Even after reviewing the studies that have shown benefits of low tidal volume mechanical ventilation in patients at risk for but free of ARDS, it’s difficult to know what the right PEEP value should be. Some studies use 5 while others use 6 or 8. Some have even used a PEEP value as high as 12, and some ARDS studies use PEEP values over 20. It remains unclear in the literature what the exact number should be. However, we do know that a value below 5 is problematic. Any PEEP below 5 is essentially the same as ZEEP, which we are trying to avoid. The minimum value should be 5, and studies support a range of acceptable PEEP values above 5.
Of note, you should use the ARDSNet protocol if ARDS is diagnosed in a patient.
Slide 39: What about PEEP?
A ZEEP value, as mentioned earlier, is generally considered anything below 5 and is associated with such negative outcomes as hypoxia, ventilator-associated pneumonia, and increased mortality. While additional research is needed to ascertain the optimum value (and the optimum value is likely patient-specific), target a PEEP value of at least 5 or greater for patients receiving mechanical ventilation.
Slide 40: Respiratory Rate
The low tidal volume strategy sometimes requires an approach that will lead to a higher respiratory rate. The meta-analysis we examined earlier showed that for patients receiving the low tidal volume strategy, the average respiratory rate was higher. This is used to prevent excessive hypercarbia. With tidal volumes in the 6 to 8 cc/kg range, the need for permissive hypercapnia is unlikely, although tolerated well by most patients. In general, try to maintain adequate minute ventilation, although you may need to increase to 30 breaths per minute or more.
There are some downsides associated with high respiratory rates, such as auto-PEEP and breath-stacking. These issues will require the attention of and partnership with your respiratory therapist and physicians to adjust the ventilator. Fortunately, these problems are not common for most patients.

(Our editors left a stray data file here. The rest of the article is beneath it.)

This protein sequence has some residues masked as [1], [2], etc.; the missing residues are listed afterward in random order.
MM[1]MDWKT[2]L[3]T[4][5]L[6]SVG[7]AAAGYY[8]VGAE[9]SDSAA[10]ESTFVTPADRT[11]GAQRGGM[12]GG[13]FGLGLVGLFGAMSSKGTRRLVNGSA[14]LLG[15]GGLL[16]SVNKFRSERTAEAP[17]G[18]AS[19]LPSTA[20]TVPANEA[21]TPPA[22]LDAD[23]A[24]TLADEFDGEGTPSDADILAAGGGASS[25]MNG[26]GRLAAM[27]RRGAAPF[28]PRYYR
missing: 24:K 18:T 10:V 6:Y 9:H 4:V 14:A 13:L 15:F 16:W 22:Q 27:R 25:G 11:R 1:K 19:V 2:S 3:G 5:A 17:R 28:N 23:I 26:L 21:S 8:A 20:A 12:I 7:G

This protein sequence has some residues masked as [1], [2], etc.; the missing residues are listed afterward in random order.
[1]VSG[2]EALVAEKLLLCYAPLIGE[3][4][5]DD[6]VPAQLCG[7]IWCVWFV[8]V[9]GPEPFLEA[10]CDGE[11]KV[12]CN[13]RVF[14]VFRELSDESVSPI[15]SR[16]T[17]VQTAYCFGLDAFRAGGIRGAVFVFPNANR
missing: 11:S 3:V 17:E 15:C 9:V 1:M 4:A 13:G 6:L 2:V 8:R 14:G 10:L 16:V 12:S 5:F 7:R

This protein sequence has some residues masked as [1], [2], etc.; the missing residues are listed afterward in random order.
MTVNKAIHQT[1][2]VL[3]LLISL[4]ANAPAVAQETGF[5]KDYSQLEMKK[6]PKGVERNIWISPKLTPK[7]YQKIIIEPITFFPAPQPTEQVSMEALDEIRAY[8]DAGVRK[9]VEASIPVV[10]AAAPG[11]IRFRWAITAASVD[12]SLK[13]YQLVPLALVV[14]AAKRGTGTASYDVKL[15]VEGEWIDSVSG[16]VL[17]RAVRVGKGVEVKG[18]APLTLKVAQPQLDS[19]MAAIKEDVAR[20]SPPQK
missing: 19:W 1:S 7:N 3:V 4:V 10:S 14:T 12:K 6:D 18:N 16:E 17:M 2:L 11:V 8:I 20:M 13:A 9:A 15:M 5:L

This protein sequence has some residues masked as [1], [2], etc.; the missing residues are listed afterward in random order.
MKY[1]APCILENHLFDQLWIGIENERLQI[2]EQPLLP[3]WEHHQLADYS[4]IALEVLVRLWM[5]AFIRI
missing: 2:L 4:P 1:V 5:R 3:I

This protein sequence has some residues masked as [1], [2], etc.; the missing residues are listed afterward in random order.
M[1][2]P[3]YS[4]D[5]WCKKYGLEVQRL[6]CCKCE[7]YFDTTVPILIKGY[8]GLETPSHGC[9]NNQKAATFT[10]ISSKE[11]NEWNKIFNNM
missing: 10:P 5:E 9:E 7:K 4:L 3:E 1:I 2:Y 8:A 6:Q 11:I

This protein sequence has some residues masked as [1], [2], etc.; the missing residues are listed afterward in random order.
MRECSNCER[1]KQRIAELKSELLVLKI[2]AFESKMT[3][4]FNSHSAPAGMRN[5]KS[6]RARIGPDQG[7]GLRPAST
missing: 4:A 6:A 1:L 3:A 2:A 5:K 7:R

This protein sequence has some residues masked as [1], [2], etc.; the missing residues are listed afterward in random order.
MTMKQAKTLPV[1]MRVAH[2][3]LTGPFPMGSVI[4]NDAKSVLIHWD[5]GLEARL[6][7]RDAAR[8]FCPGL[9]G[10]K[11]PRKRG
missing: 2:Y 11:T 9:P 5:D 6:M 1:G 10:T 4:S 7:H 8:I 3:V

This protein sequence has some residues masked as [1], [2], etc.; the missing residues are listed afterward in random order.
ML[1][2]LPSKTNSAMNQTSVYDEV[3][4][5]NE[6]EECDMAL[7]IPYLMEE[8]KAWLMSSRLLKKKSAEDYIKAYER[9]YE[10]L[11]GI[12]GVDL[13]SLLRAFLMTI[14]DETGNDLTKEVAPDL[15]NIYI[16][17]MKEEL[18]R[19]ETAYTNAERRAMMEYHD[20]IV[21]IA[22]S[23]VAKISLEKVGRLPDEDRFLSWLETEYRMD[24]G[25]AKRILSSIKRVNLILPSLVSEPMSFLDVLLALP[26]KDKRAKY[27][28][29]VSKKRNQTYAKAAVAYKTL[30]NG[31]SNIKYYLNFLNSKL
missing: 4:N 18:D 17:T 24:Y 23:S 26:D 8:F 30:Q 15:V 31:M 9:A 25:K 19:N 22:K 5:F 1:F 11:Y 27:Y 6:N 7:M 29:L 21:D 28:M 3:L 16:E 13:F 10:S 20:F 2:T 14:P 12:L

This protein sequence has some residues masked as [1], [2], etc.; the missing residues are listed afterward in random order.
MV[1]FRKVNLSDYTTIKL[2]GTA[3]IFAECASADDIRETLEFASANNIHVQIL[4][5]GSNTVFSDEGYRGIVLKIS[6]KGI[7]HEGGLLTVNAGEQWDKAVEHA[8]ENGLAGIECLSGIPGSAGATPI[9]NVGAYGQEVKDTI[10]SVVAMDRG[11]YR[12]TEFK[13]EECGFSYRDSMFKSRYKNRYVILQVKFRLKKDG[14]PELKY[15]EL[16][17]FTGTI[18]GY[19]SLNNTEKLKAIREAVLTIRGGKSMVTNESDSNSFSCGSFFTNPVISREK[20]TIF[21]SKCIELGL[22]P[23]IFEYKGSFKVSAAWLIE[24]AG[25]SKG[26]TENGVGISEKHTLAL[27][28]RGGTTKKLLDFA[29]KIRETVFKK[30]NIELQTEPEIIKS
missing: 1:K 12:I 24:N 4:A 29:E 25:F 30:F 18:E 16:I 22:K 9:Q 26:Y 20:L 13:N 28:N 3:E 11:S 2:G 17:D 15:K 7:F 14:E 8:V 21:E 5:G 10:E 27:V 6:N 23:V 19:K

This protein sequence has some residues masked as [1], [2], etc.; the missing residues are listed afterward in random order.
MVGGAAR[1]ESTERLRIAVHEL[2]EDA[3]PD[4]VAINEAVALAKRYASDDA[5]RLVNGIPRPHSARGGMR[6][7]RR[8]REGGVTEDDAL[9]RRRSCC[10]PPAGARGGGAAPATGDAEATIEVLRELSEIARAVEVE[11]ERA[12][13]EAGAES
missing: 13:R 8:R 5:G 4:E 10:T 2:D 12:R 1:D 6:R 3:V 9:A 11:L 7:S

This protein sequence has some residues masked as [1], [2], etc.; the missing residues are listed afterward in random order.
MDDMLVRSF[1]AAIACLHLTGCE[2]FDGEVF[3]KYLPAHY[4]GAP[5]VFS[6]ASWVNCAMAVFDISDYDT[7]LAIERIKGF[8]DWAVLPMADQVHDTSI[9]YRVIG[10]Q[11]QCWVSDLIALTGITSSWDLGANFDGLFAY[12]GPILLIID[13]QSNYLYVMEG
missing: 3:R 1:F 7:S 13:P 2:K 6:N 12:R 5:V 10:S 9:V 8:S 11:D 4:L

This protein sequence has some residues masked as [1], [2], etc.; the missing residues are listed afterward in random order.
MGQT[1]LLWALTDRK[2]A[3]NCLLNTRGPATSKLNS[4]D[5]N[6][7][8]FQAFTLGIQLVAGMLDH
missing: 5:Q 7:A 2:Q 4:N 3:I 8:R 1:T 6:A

Slide 41: Plateau Pressure
Plateau pressure is another key element of a low tidal volume strategy, specifically for ARDS prevention and treatment strategy. Plateau pressure is a pressure measured in the lungs after the end of inspiration, when the lungs have come to a static, inflated state. Keeping this value below 30 centimeters of water has been shown to prevent lung injury and improve patient outcomes. You may need to use the lower end of the low tidal volume strategy for patients with stiff lungs, using the 6 to 8 cc/kg range or even the ARDSNet range of 4 to 6 cc/kg to keep the plateau pressure down. Occasionally, bronchodilators, sedation, or even more rarely, paralysis, may be necessary to get control of this value. Heavy sedation and paralysis should be used very rarely.
Slide 42: Barriers to Low Vt Implementation
We know that translating evidence into practice is often difficult. In fact, 8 years after the 2008 ARDSNet trial was published, a study was released asking, "How many people are using this lifesaving strategy?" Only about 46 percent of the patients who had the diagnosis of ARDS on their charts were actually getting some sort of lung protective strategy, particularly the ARDSNet strategy, in order to try to improve their outcome. The application of LTVV to non-ARDS patients is not well known, but it is reasonable to expect that it is much lower nationally.